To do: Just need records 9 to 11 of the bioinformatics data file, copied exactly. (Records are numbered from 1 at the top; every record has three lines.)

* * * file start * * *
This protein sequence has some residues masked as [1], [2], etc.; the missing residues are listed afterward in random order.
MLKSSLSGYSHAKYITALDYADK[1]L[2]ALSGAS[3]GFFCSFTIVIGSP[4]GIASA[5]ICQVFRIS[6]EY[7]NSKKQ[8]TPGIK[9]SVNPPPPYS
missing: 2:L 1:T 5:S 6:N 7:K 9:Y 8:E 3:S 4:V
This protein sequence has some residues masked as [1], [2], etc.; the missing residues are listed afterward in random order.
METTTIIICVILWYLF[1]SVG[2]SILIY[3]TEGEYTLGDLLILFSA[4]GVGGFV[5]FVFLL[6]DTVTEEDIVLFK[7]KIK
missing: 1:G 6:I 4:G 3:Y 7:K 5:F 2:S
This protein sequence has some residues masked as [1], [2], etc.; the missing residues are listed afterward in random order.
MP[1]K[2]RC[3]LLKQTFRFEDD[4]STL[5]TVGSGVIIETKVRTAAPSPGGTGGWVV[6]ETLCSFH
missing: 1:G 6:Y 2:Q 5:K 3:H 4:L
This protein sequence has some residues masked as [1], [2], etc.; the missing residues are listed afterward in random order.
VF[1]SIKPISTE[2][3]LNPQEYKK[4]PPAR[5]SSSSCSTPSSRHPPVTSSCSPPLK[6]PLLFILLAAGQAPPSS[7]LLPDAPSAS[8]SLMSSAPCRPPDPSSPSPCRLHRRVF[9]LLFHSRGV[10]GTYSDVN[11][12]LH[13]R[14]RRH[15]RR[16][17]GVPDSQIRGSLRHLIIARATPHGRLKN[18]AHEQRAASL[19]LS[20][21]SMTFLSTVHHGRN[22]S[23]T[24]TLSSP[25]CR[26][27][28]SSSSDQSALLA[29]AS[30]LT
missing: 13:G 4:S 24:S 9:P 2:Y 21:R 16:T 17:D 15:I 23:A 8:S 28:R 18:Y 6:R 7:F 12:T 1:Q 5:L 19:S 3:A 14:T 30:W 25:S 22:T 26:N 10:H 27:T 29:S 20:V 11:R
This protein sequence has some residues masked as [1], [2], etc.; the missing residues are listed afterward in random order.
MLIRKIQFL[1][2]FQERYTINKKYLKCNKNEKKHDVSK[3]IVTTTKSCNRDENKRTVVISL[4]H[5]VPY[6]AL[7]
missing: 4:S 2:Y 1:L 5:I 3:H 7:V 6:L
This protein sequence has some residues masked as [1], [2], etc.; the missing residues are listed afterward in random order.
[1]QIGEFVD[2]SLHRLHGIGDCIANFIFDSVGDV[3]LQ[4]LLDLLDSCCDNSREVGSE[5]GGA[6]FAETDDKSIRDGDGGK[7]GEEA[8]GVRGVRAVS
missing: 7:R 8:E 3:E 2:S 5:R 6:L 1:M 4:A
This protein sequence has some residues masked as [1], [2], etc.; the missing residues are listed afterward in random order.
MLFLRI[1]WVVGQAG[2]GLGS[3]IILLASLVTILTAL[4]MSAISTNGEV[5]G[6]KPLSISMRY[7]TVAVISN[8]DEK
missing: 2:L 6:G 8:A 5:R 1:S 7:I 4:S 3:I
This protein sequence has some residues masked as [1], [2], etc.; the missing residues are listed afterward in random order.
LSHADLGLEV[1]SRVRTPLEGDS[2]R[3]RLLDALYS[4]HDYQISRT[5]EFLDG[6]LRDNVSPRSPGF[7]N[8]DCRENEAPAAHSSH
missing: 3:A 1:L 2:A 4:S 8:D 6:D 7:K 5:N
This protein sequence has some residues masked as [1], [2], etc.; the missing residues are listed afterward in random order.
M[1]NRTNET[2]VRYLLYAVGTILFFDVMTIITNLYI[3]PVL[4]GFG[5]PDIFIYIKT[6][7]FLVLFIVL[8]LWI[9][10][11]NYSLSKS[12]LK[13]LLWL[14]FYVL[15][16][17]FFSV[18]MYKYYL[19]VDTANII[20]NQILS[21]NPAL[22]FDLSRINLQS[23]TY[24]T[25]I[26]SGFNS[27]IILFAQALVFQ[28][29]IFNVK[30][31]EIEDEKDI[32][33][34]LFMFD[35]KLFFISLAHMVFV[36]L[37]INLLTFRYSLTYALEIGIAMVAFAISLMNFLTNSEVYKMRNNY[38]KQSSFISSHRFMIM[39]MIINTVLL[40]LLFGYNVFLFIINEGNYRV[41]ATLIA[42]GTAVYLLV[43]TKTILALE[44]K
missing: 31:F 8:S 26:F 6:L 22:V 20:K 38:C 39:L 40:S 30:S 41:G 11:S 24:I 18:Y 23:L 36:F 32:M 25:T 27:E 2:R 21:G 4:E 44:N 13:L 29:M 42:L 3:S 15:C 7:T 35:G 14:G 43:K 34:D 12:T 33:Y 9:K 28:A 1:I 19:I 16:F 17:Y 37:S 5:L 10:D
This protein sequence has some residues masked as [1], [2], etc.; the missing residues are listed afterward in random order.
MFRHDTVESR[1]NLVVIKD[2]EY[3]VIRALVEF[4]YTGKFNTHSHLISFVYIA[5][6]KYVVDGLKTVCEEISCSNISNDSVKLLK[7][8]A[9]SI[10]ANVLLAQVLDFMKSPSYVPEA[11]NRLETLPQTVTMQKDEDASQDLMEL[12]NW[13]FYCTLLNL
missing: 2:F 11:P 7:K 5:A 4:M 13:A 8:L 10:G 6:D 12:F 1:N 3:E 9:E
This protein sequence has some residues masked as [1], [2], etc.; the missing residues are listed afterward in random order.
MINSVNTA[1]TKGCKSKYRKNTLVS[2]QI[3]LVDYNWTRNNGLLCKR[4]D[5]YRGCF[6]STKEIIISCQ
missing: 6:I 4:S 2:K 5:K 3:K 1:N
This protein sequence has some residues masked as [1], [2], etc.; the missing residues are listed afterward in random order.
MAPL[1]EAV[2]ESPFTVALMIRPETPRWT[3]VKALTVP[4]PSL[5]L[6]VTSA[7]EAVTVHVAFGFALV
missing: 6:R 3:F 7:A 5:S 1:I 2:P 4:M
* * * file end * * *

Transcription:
This protein sequence has some residues masked as [1], [2], etc.; the missing residues are listed afterward in random order.
M[1]NRTNET[2]VRYLLYAVGTILFFDVMTIITNLYI[3]PVL[4]GFG[5]PDIFIYIKT[6][7]FLVLFIVL[8]LWI[9][10][11]NYSLSKS[12]LK[13]LLWL[14]FYVL[15][16][17]FFSV[18]MYKYYL[19]VDTANII[20]NQILS[21]NPAL[22]FDLSRINLQS[23]TY[24]T[25]I[26]SGFNS[27]IILFAQALVFQ[28][29]IFNVK[30][31]EIEDEKDI[32][33][34]LFMFD[35]KLFFISLAHMVFV[36]L[37]INLLTFRYSLTYALEIGIAMVAFAISLMNFLTNSEVYKMRNNY[38]KQSSFISSHRFMIM[39]MIINTVLL[40]LLFGYNVFLFIINEGNYRV[41]ATLIA[42]GTAVYLLV[43]TKTILALE[44]K
missing: 31:F 8:S 26:F 6:L 22:V 20:K 38:C 39:L 40:S 30:S 41:G 11:S 24:I 18:Y 23:L 36:F 32:M 25:T 27:E 2:R 21:G 4:E 44:N 13:L 29:M 42:L 3:S 15:C 7:T 35:G 14:G 43:K 34:D 12:T 33:Y 9:K 28:A 1:I 19:I 16:F 17:Y 37:S 5:L 10:D
This protein sequence has some residues masked as [1], [2], etc.; the missing residues are listed afterward in random order.
MFRHDTVESR[1]NLVVIKD[2]EY[3]VIRALVEF[4]YTGKFNTHSHLISFVYIA[5][6]KYVVDGLKTVCEEISCSNISNDSVKLLK[7][8]A[9]SI[10]ANVLLAQVLDFMKSPSYVPEA[11]NRLETLPQTVTMQKDEDASQDLMEL[12]NW[13]FYCTLLNL
missing: 2:F 11:P 7:K 5:A 4:M 13:A 8:L 10:G 6:D 12:F 1:N 3:E 9:E
This protein sequence has some residues masked as [1], [2], etc.; the missing residues are listed afterward in random order.
MINSVNTA[1]TKGCKSKYRKNTLVS[2]QI[3]LVDYNWTRNNGLLCKR[4]D[5]YRGCF[6]STKEIIISCQ
missing: 6:I 4:S 2:K 5:K 3:K 1:N